- Endangering the Children of Immigrants: Federal policy should ensure that the “best interest of the child”, but federal agencies are separating migrant families, placing children in detention centers for lengthy periods, failing to provide basic health and safety protections for children, and compounding the trauma facing immigrant and migrant children.
Now, more than ever, children need policymakers to be their Champions and Defenders who are willing to focus on, support, raise their voices, and attach their name to legislation that would improve the lives of our nation’s children and to actively oppose legislation or regulatory and administrative actions that would harm kids.
The Gender Gap Persists on Children’s Issues
Women in the last Congress were more than two-and-a-half times more likely than men to be Champions or Defenders of Children — with 43.3 percent of the women in Congress named either a Champion or a Defender. In fact, women made up 46 percent of our list this year, despite representing only 24 percent of Congress. There were 65 men among the Champions and Defenders, however, less than 7 percent of the men in Congress scored high enough to be named a Champion for Children.
The Regional Divide on Children
FFCC’s Legislative Scorecard identifies significant differences in support for our nation’s children by region:
- The Northeast leads all regions: The percentage of Champions or Defenders among House and Senate members from the Northeast (Maine, Vermont, New Hampshire, Massachusetts, Connecticut, Rhode Island, New York, New Jersey, Pennsylvania, Maryland, and Delaware) rose to 42 percent at the close of the 116th Congress.
Overall leaders in the Senate and House from this region include: Sens. Bob Casey (D-PA), Kirsten Gillibrand (D-NY), Richard Blumenthal (D-CT), Cory Booker (D-NJ), Ed Markey (D-MA), Elizabeth Warren (D-MA), and Chris Van Hollen (D-MD) and Reps. Ayanna Pressley (D-MA), James McGovern (D-MA), Jahana Hayes (D-CT), and Brian Fitzpatrick (R-PA).
The worst scoring scorecard member from this region was Rep. Andy Harris (R-MD).
- The West is a close second: The West region led all regions in the 2019 report but dropped to a close 2nd with 37 percent of Western (Alaska, Hawaii, California, Oregon, Washington, Idaho, and Nevada) House and Senate members qualifying as Champions or Defenders.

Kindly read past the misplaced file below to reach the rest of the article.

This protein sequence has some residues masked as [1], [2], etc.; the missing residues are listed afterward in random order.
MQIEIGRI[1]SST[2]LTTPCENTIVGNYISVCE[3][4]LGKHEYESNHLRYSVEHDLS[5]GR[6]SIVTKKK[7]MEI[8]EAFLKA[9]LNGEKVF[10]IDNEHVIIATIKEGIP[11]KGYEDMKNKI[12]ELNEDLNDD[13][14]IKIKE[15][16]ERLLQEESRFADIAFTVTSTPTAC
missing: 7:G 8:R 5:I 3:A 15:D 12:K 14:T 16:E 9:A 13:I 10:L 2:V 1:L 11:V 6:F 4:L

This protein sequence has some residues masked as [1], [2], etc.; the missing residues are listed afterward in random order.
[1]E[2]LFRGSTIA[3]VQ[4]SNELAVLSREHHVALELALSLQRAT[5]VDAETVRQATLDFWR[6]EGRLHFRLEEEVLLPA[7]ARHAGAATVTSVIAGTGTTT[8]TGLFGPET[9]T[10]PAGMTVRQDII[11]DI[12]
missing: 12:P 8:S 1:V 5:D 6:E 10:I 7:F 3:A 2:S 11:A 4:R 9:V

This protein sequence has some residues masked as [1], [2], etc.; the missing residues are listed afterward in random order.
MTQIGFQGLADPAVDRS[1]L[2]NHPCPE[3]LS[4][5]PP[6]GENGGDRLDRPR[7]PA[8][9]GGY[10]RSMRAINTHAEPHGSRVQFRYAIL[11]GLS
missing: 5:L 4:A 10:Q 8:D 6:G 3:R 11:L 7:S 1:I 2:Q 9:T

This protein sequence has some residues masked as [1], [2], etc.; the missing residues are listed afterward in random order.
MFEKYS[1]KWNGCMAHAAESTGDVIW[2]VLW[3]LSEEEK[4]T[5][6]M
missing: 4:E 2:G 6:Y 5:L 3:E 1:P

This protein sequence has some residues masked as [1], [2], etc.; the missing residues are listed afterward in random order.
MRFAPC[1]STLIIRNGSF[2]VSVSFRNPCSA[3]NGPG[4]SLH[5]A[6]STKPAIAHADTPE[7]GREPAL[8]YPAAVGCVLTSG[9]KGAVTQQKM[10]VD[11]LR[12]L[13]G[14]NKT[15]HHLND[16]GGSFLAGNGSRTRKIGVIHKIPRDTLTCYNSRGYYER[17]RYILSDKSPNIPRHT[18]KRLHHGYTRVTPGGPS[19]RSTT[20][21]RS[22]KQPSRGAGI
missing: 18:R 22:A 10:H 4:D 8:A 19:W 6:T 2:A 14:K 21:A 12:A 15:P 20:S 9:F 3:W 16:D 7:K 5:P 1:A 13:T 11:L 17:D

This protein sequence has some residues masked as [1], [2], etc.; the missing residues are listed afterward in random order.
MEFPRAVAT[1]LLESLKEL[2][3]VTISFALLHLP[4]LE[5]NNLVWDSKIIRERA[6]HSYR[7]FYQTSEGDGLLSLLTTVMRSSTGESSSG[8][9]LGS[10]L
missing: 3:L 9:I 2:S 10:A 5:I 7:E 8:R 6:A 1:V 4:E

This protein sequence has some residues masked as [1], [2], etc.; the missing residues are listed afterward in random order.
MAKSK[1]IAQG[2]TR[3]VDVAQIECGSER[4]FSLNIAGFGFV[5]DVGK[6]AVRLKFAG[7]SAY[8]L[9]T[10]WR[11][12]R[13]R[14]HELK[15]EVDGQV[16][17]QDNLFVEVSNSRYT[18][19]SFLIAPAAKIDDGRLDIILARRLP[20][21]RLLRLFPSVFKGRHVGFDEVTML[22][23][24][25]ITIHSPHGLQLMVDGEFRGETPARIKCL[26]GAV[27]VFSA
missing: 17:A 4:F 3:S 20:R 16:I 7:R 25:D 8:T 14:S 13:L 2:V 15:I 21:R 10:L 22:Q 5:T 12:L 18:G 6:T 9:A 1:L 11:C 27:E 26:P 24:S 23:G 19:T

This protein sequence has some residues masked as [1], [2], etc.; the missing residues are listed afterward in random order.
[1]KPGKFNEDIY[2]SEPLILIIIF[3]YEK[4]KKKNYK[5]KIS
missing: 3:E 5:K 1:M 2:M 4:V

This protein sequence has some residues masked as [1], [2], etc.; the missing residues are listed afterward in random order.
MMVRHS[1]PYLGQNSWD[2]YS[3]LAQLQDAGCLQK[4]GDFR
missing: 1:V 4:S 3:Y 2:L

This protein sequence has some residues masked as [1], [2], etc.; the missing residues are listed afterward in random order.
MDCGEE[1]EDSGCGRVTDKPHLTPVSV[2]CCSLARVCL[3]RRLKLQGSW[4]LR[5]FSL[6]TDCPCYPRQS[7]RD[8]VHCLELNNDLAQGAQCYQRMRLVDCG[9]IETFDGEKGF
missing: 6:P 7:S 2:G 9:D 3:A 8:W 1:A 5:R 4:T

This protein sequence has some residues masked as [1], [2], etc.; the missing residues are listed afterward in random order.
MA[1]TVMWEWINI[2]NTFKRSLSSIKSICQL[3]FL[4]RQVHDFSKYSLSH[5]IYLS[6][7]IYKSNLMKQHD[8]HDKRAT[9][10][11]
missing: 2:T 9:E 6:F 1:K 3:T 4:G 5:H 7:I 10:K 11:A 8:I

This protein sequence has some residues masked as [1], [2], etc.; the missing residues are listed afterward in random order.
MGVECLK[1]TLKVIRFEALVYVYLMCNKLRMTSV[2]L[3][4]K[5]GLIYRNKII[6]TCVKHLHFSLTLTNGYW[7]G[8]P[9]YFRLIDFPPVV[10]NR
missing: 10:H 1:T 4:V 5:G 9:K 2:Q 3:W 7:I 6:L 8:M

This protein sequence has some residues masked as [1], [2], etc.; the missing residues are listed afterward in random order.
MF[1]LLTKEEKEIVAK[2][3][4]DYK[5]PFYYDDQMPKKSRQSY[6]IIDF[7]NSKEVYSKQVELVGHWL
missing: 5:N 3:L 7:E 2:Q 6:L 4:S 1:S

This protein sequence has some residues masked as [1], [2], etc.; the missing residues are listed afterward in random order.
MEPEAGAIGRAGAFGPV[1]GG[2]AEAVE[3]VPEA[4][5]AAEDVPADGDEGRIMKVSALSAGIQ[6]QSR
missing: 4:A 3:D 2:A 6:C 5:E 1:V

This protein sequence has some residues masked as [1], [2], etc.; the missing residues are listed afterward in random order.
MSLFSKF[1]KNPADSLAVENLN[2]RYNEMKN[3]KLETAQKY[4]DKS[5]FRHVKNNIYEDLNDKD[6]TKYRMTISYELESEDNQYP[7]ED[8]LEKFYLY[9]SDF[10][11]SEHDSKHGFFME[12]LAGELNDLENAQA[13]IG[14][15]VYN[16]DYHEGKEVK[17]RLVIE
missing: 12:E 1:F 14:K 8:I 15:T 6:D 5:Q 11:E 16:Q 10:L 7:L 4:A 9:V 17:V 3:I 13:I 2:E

Overall leaders in the Senate and House from this region include: Sens. Kamala Harris (D-CA and now Vice President-elect) and Jeff Merkley (D-OR) and Reps. Barbara Lee (D-CA), Ro Khanna (D-CA), Lucille Roybal-Allard (D-CA), and Karen Bass (D-CA).
The lowest scoring member from this region was Rep. Tom McClintock (R-CA).
- The Midwest is well-represented: 24 percent of House and Senate members qualified as Champions or Defenders in the Midwest (Ohio, Michigan, Indiana, Illinois, Wisconsin, Minnesota, Iowa, and Missouri).
Top 10 leaders in the Senate and House from this region include: Sen. Sherrod Brown (D-OH) and Reps. Gwen Moore (D-WI) and Jan Schakowsky (D-IL).
The lowest scoring members from the region were Reps. Justin Amash (I-MI), Jim Banks (R-IN), and Jim Jordan (R-OH).
- The Southwest and Plains states lag behind: Among Southwestern (Arizona, Utah, Colorado, New Mexico, Texas) and Plains (Oklahoma, Kansas, Nebraska, Wyoming, Montana, North Dakota, and South Dakota) states, just 9 percent of House and Senate members qualify as Champions or Defenders.
The top-ranked members from this region were Sen. Michael Bennett (D-C) and Reps. Raul Grijalva (D-AZ) and Deb Haaland (D-NM), who was recently nominated to be Secretary of the Interior by President-elect Joe Biden.
The worst scoring members from this region were Reps. Chip Roy (R-TX), Ken Buck (R-CO), and Andy Biggs (R-AZ).
- The Southeast continues to largely fail kids: In the Southeast (Virginia, West Virginia, North Carolina, South Carolina, Georgia, Florida, Tennessee, Kentucky, Alabama, Mississippi, Louisiana, and Arkansas), a paltry 5 percent of House and Senate members were Champions or Defenders.
The top-ranked members from this region include Sen. Tim Kaine (D-VA) and Reps. Alcee Hastings (D-FL) and Darren Soto (D-FL).
The lowest scoring members were Ralph Norman (R-SC), Ted Yoho (R-FL), and Thomas Massie (R-KY).